Introducing: The Longines Heritage 1945 (And The Personal Story That Goes Along With It)

Longinesheritage1945 1.jpg?ixlib=rails 1.1" width="540"/>

This is the new Longines Heritage 1945, a watch that I was particularly thrilled to see in the metal. I named it as one of my favorites of the show so far in our live report last night, and I have to say this watch really speaks to me. The 1940s is arguably my favorite decade for watch design, and this simple calatrava-style case design with a flat bezel and a curved convex dial is just stunning. And it’s now a production piece in the often-wonderful Longines Heritage line. But my connection to this watch goes a little deeper.

A little over one year ago, I received a note from a representative at Longines in St. Imier, Switzerland, telling me that they had seen a post on Instagram of a watch that I was wearing. The watch I was wearing? It looked like this:

longines 1940s calatrava

This is a Longines watch that I’ve had in my personal collection for some years now. It dates to, you guessed it, 1945, and has what is truly one of the most stunning case profiles and dials I’ve seen on any time-only watch from this period. The dial is salmon colored, and the profile is curved. The sub-seconds register is small, and flows with the angle of the dial flawlessly. The hands are blued steel, long and thin. The watch is in extremely good condition for its age, and though it did not cost me a lot of money when I bought it, it has caught the eye of several top collectors with whom I occasionally chill.

I didn’t really know what Longines wanted with my watch – I was told the museum wanted to see it, and of course I obliged. Many months later, after my watch was returned to me, I was contacted again by a representative of Longines to say hey maybe there might be something coming out I might like. Today, I saw what it was. It’s my watch! Only new.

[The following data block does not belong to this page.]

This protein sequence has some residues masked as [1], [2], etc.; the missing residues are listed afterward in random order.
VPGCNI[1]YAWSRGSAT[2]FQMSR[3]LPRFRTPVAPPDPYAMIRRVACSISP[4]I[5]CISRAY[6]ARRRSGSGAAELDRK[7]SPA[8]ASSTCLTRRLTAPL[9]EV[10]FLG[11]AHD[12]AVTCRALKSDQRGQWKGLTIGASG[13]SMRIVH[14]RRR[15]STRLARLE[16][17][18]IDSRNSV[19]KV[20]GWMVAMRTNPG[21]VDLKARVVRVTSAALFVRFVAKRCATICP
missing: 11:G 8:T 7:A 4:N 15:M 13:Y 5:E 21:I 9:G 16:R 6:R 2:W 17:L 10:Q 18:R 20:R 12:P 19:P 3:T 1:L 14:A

Longines Heritage 1945

The Longines Heritage 1945 takes much of what is great about my own watch – the wide flat bezel, the curved dial, and the lovely period markers and fonts – and creates a modern watch out of it. Now it’s 40mm instead of 38mm, and it’s automatic instead of manually-wound, but the feeling is there. What’s more, Longines decided to pair it with the same style of strap on which I wear mine.

Longines has been completely transparent about the inspiration for this watch, and has told many journalists today about its origins from a certain Instagram post. It’s an honor for me, and I would never talk about this without the express consent of Longines (which they’ve graciously given me). But I am thrilled to tell my little side of the story here on what I think is one of the coolest simple watches of Baselworld 2017.

I’m spending more time with the new Longines Heritage 1945 later this week at Basel, and they do currently have my watch with them at the booth, so I’ll be sure to shoot some side-by-side photos to compare the two. Pricing will be around $2,000, but we’ll have official U.S. pricing soon.

For more, visit Longines online


Leave a Reply